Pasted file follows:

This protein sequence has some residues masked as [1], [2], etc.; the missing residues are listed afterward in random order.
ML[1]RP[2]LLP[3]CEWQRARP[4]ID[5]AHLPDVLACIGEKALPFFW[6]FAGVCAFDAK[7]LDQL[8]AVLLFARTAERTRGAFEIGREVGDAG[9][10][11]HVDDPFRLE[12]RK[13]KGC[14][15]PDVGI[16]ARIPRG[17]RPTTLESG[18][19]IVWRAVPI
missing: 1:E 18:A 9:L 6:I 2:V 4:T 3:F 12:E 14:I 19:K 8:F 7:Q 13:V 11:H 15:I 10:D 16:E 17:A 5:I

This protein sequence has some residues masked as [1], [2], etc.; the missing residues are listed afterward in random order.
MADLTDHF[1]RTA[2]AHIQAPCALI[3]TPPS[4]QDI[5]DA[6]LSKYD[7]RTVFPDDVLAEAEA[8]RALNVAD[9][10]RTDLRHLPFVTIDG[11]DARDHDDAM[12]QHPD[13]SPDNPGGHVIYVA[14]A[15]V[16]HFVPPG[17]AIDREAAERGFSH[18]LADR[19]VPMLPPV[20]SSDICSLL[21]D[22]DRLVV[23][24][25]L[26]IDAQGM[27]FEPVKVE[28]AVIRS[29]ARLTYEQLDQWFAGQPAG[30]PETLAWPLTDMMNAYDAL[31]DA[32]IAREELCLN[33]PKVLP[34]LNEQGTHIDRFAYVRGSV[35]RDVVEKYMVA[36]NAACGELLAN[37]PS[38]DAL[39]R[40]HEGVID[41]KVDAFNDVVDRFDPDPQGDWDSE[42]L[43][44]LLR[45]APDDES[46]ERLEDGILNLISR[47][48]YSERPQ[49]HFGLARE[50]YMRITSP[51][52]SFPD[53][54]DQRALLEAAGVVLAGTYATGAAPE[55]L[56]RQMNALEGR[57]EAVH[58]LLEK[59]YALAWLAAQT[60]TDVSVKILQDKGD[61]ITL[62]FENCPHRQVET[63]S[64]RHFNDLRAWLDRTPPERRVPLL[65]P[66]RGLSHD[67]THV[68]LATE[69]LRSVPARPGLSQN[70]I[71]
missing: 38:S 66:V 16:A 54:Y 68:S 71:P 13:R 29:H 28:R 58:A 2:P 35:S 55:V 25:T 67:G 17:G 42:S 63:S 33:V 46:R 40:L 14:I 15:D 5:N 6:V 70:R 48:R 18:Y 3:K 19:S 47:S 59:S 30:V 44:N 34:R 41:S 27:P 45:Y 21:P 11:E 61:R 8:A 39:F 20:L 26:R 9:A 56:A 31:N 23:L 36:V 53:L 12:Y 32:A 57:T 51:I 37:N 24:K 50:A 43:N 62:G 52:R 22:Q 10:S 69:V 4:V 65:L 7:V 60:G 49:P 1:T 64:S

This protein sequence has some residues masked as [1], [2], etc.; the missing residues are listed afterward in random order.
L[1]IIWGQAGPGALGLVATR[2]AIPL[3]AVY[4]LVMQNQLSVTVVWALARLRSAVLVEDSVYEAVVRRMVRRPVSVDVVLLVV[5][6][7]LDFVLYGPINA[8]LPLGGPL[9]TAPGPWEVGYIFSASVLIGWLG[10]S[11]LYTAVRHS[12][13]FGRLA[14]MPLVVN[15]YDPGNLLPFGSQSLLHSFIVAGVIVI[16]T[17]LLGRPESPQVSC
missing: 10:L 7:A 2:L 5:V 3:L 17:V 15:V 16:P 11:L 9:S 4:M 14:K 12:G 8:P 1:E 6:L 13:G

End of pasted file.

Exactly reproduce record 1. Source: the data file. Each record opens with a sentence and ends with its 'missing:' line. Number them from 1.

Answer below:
This protein sequence has some residues masked as [1], [2], etc.; the missing residues are listed afterward in random order.
ML[1]RP[2]LLP[3]CEWQRARP[4]ID[5]AHLPDVLACIGEKALPFFW[6]FAGVCAFDAK[7]LDQL[8]AVLLFARTAERTRGAFEIGREVGDAG[9][10][11]HVDDPFRLE[12]RK[13]KGC[14][15]PDVGI[16]ARIPRG[17]RPTTLESG[18][19]IVWRAVPI
missing: 1:E 18:A 9:L 6:I 2:V 4:T 3:F 12:E 14:I 19:K 8:F 7:Q 13:V 11:H 15:I 10:D 16:E 17:A 5:I